Wednesday, March 02, 2005

Dear Mr Coren,

It's always a bad sign when during a trip to a restaurant I start composing mental emails to Giles Coren the Times restaurant reviewer, and last night was no exception.

Now, there used to be a very nice Chinese restaurant in Falmouth, which was run by visibly Chinese staff, who also ate in there. A while ago, it got taken over, shifted a few doors up the road and re-opened, with cold, spotlit, tiled decor replacing the carpets and the chicken made out of lottery tickets. The staff had also mysteriously shifted ethnicity into a bunch of grumpy looking caucasians.

Willing to give it another chance, we dropped in last night, reasonably confident that we'd be able to get a table without a reservation on a rainy Tuesday in February. We needn't have worried - the place was completely deserted. We were there for an hour, and in that time two takeaway orders got phoned in, and no-one else came to dine.

Our waitress looked like she'd been drafted in from Broadmoor to prevent us escaping out in to the night and about as happy about it. At one point a Chinese chap did come in the door, leading to speculation that they probably paid him to walk through every night to make the customers think their food might be in some way authentic (he left again shortly afterwards, dashing any hopes we might have harboured).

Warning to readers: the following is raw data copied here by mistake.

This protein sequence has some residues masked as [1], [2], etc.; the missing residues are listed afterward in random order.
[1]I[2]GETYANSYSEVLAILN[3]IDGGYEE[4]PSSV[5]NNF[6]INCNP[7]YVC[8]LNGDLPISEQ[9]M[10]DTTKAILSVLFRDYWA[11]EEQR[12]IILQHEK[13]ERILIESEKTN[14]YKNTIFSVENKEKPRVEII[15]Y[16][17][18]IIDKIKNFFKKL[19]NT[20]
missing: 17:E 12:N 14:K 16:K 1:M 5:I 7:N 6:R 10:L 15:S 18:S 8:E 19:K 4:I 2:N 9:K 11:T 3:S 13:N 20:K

We ordered two cokes while we were waiting, and the deathly hush over the place was enough to hear the 'ffsst' of a multi-litre bottle of unspecified cola being opened somewhere in the back.

The soup came suspiciously quickly, intimations of hidden microwaves being borne out by my lumps of crab-meat not being entirely what you could call warm. It wasn't bad, but as I said, you can't really go far wrong with something available in tins. More appetising than the won ton soup anyway, which was a bovril-y tasting thin stock with floating cabbage and two sheep's eyes (ok, so they weren't actually sheep's eyes. Sheep's eyes probably would have been tastier).

The main courses weren't bad per se, but the portions certainly wouldn't have filled a take-away container, and would it have been too much to ask for the rice to come in a bowl that a/ had been warmed and b/ didn't have a big chip out the side of it?

OK, picky-picky, the lot came to under £30 for the two of us, but then, I left still feeling vaguely hungry. And with the realisation that we had had a worse Chinese meal - the last time we'd been in there. I don't think we'll be going back.


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